For a small but vibrant minority of young people in the 1950s, the creature comforts of the Pax Americana were not enough to balance out the anxieties of the era. Raised in the aftermath of war, haunted by the specter of nuclear holocaust, weighed down by the burden to conform, facing a rapidly growing emphasis on consumer culture, these young people felt a kind of alienation. Some of them sought refuge in subcultures removed from the mainstream. For some among these young people, Folk culture offered a kind of artistic, cultural, and political “authenticity,” something seemingly more real. Like Punk Rock and, later, Grunge, Folk music offered a kind of alternative — it was a place to be, a way of thinking, a community: all sitting outside of the mainstream but somehow commenting upon it.
One historian describes the interest in Folk music as belonging, paradoxically, to a particularly modern sensibility: “Folk culture is a category that didn’t exist until there was a modern world to invent it… Which is to say, folk culture emerged as a concept when the modern world started shuttling forward in time and, along with the joys of progress, faced a growing anxiety, an anxiety about all that forward momentum. Folk culture suggested something outside of all that movement and industrializing, commercializing energy. It was William Morris’s fantasy of the Middle Ages. It was the Brothers Grimm collecting folk tales that had been passed along not through the channels of print but through oral transmission. In most cases, an interest in folk culture is, among other things, a kind of response to something that is going on — in music, it’s often a response to commercialization. It points to a past that feels, to the Folk enthusiast, more ‘pure.’”
With its spare melodies and acoustic instrumentation, Folk music indeed embodied a kind of purity. It evoked a simpler past, a non-commercial culture. There was romance in the common-man rambles of Folk heroes like Woody Guthrie. And the simple musical base of Folk music meant that it was easy to pick up and, further, provided a platform for lyrics that ranged across the political and sociocultural landscape. It gave ample room for commentary, political and social. If some teens in the 1950s connected with the Rock and Roll of Elvis and Chuck Berry, others who found Folk more immediate entered a Folk scene in which ideas associated with everything from existentialism to Civil Rights were being contemplated, and artists like Pete Seeger were sharing a world view that challenged the ideas of the American mainstream. When Rock and Roll evolved in the mid-1960s, no surprise then that a Folk-Rock hybrid would emerge as what might be called the conscience music of the Hippie movement.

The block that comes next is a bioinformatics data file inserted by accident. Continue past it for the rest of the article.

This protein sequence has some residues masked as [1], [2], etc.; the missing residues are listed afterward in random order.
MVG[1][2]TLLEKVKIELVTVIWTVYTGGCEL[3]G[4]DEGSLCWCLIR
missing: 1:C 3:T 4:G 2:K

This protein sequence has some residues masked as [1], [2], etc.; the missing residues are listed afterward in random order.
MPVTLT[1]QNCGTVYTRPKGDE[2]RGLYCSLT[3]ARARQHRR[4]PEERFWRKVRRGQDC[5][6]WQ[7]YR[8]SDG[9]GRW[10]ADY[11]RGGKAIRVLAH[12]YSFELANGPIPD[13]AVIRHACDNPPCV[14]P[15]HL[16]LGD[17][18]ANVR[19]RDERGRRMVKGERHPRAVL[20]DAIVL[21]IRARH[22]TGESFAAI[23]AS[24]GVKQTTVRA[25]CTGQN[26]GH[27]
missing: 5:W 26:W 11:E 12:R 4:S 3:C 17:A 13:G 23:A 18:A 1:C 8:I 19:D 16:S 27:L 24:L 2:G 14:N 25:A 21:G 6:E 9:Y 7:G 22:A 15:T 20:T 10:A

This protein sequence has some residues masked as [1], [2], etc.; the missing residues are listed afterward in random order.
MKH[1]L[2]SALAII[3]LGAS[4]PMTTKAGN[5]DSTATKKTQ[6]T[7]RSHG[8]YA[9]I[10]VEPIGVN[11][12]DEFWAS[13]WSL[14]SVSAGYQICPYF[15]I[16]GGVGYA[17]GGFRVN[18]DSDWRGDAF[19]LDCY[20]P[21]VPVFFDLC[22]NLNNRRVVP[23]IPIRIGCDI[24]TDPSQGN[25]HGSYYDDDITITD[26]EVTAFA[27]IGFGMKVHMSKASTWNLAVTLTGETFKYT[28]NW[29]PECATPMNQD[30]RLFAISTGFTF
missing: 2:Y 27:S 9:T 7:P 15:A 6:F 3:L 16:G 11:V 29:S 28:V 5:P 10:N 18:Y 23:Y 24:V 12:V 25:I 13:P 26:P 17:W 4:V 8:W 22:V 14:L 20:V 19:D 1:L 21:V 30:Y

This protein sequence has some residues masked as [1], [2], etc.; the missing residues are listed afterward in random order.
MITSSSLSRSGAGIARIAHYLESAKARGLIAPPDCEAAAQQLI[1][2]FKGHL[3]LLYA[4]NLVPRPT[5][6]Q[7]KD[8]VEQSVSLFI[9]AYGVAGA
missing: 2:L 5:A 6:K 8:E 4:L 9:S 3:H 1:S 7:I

This lesson introduces the Folk Rock phenomenon with a look at the genre’s roots in American Folk music traditions. Students will read a brief but colorful description of Folk music from the vantage point of American master Woody Guthrie and also view footage of Guthrie’s protégé, Pete Seeger, singing and talking about Folk music. Students will hear a later version of one of Pete Seeger’s most famous songs (co-written with Lee Hays), “If I Had A Hammer,” and assess the extent to which the “transitional” version of the song, performed by Peter, Paul and Mary, was true to the original spirit of Seeger’s version. Finally, a more fully formed version of the Folk Rock sound will be considered by way of a further comparison between Seeger’s “Turn, Turn, Turn” and a cover of the song by the Byrds, which went to No. 1 on the Billboard singles chart in 1965.